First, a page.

May 6, 2014

Teacher helping student on computer

April 15, 2014

Summary: The relationship between your child and their teachers are one of the most important relationships they will have in their lifetime.  If the relationship is a proper one, your child will learn a lot about respect and fairness.  However, no matter how strong our children, or us individually are, we don’t control our children’s environment in school.  But, there are signs that indicate your child’s school is doing the right things to protect your kids.

The relationship between a teacher and their students is crucially important, most so for the child.  On average, a child can spend anywhere from 7 hours a day with a teacher, for almost 10 months in the year.  What are the hallmarks of a good teacher?  Certainly, a teacher that understands their students’ strengths, weaknesses is a major factor.  Respect in all fashions is also a must; giving respect to all students, demanding it in return, and ensuring children respect their fellow students are just a few examples of fostering the trust so vitally needed in our schools.

No question, we have amazing teachers in California; some of them teach in the finest public and private schools in the nation and some must make the most of limited resources, especially inner-city teachers.  These stellar teachers are not the target audience of this message. Unfortunately, the relatively few teachers who use their placement and superiority in the classroom to sexually abuse children give a bad name to the rest of the decent and excellent teachers in our state.  Worse yet, there is no cookie-cutter stereotype of a sexual predator; the stark reality is we will never know where or when the next predator will strike.

California’s state constitution specifically mentions that all kids have an inalienable right to a safe environment in school.  Many of you reading this, as I am, are parents to school-aged children.  Yet, when we drop off our children to the bus stop or to the school, we lose control of our kids’ environment, and would be rendered helpless if their teacher abused them.  So, what can we do to assert a measure of control of our child’s environment?  One thing we can do is understand what are acceptable behaviors and relationships between our children and their teachers; we wrote last month about red flags and preventive measures to keep our children safe, but this is more specific.  Here are seven qualities of a healthy school environment for your children:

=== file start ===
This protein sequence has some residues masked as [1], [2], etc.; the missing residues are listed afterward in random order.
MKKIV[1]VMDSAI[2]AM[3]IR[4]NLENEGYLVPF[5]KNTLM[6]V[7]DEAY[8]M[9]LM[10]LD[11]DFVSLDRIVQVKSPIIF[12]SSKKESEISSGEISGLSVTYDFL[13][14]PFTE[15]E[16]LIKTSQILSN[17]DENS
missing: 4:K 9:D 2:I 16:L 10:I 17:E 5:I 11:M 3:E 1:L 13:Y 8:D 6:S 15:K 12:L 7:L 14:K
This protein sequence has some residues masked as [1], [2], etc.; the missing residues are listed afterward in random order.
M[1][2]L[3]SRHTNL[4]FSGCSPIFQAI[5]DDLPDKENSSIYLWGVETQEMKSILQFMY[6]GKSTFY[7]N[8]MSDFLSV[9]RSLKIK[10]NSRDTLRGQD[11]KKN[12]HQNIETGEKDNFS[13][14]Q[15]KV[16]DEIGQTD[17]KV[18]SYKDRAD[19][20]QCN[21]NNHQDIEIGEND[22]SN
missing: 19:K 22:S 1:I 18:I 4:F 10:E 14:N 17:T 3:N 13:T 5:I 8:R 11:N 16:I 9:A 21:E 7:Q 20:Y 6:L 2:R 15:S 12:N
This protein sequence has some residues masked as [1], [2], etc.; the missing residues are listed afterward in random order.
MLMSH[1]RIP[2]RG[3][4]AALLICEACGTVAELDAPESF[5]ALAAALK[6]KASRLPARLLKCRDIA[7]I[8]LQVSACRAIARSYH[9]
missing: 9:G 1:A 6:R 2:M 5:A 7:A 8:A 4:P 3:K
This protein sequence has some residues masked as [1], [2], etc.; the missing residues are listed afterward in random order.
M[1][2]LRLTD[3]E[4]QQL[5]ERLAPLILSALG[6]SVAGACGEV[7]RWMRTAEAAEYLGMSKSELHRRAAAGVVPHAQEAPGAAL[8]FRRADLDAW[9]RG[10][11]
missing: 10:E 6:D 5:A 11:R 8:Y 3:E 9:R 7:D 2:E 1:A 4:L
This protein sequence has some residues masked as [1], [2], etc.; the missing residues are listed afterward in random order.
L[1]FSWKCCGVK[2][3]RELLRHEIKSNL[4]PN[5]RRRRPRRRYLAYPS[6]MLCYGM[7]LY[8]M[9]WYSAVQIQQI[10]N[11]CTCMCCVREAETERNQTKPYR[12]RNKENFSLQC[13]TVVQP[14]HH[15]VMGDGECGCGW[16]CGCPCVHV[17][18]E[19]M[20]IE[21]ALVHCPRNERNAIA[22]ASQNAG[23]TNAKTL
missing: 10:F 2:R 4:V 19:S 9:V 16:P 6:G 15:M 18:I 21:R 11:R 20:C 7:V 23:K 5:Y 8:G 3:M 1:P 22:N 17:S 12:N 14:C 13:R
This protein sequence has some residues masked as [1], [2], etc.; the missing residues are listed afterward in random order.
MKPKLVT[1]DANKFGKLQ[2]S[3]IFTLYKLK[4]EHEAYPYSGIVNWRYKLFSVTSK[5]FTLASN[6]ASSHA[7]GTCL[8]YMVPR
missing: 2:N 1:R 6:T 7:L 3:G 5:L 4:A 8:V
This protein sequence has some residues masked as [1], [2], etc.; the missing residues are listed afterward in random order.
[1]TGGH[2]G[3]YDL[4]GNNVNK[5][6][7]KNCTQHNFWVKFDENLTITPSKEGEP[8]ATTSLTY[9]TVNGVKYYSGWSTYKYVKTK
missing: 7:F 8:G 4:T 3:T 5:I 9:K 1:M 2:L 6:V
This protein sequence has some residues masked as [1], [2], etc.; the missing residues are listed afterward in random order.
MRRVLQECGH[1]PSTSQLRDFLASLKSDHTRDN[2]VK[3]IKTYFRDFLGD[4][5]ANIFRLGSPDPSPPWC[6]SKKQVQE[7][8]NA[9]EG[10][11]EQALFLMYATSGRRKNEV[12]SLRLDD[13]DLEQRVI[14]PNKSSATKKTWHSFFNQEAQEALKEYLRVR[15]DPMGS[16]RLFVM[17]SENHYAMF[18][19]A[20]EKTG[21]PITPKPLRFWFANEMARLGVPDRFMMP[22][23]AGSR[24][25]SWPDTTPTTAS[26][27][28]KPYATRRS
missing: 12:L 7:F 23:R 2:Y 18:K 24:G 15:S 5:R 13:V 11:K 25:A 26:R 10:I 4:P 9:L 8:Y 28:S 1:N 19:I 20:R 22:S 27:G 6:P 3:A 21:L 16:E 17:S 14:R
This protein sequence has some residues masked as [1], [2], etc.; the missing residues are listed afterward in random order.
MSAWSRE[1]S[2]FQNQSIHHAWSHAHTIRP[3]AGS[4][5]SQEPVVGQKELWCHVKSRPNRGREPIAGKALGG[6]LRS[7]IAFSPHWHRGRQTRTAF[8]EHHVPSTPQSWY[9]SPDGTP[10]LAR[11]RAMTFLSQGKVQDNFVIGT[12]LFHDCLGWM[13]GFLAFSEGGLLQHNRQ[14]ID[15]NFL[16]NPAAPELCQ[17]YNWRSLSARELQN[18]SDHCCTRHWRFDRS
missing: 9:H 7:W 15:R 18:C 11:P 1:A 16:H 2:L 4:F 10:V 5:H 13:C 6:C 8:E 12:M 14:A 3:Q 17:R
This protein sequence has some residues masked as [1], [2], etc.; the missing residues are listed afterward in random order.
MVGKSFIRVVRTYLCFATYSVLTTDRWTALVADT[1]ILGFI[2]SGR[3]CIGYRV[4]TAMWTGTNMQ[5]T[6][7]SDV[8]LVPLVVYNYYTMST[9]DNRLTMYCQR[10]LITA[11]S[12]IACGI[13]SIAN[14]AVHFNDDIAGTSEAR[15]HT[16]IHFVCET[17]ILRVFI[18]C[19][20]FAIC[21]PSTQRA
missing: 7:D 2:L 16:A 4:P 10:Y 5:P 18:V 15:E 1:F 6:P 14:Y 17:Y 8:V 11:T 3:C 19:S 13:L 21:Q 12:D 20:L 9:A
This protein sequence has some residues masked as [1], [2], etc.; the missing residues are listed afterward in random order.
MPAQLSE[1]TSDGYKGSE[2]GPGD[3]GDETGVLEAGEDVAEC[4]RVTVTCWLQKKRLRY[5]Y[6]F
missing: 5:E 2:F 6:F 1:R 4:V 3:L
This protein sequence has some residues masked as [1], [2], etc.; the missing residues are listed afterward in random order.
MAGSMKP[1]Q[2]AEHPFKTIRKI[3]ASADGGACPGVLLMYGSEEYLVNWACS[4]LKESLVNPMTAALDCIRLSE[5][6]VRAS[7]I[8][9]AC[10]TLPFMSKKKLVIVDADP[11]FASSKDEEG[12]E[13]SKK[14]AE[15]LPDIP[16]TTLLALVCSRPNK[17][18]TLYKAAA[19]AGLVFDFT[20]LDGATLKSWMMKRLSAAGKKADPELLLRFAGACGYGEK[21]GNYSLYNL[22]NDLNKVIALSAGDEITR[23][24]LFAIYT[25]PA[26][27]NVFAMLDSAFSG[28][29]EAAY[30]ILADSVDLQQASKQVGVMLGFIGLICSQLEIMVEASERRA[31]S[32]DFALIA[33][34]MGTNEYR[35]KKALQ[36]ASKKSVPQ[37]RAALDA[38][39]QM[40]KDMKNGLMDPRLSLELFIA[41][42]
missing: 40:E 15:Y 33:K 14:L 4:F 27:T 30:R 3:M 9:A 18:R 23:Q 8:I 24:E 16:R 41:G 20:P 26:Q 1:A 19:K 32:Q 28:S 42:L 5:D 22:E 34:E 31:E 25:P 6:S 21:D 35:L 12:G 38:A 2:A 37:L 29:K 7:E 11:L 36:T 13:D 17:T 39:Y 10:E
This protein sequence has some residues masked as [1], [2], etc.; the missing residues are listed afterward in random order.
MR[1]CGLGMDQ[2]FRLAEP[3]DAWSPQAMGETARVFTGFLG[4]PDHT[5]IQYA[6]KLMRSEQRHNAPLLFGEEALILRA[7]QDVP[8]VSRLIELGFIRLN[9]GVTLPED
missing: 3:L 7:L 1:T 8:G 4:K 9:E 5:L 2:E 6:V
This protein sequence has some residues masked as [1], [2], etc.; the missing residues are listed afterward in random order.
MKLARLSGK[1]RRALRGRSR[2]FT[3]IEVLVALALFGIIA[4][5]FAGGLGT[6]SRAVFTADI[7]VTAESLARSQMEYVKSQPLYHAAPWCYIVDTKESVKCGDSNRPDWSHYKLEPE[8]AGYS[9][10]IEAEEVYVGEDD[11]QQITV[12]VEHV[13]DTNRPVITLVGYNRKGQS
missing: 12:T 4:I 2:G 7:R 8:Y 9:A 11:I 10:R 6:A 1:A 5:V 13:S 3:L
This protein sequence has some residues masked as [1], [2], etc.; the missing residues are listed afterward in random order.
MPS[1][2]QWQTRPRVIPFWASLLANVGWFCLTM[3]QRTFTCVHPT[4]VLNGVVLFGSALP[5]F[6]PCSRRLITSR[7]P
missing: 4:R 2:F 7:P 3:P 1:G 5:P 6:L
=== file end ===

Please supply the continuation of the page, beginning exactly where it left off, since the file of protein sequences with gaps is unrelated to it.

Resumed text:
1. The teacher is transparent in all their dealings with your child.  Some examples are giving parents advance notification if they are required to spend any alone time with your child for school-related activities, but avoiding one-on-one contact when possible.

2. The school is also transparent in their dealings with the teachers and your student.  Conducting random and scheduled inspections are just one way to show this.  Another way you will know the school is doing right is if they take legitimate concerns seriously.

3. The teacher gives all students equal attention and consideration in the classroom, regardless of race, gender, orientation, or religion.  In the event that out-of-school tutoring is required off-campus, that there is adequate policy from the school to govern such communication, and that consent forms must be double signed by administrators and parents alike.

4. Teachers educate students on the nature of sexual abuse, and demonstrate what appropriate and non-appropriate conduct is.

5. The school requires that each teacher is subjected to a background check.

6. If the teacher respects your child’s privacy; for example, a gym teacher allowing students to shower or change without closely monitoring them.

7. If the school requires all teachers and staff to annually certify in abuse training, and has a quality faculty development program.

Surely, there are other qualities that could further increase a school’s ability to weed out potential sexual predators, but these seven are vital for any school to claim it can credibly protect your children on their watch. 


California State University, Northridge (Education)

Mike Bomberger Blog – Preventing Child Sexual Assault

A Review of Professional Conduct in Utah’s Public Schools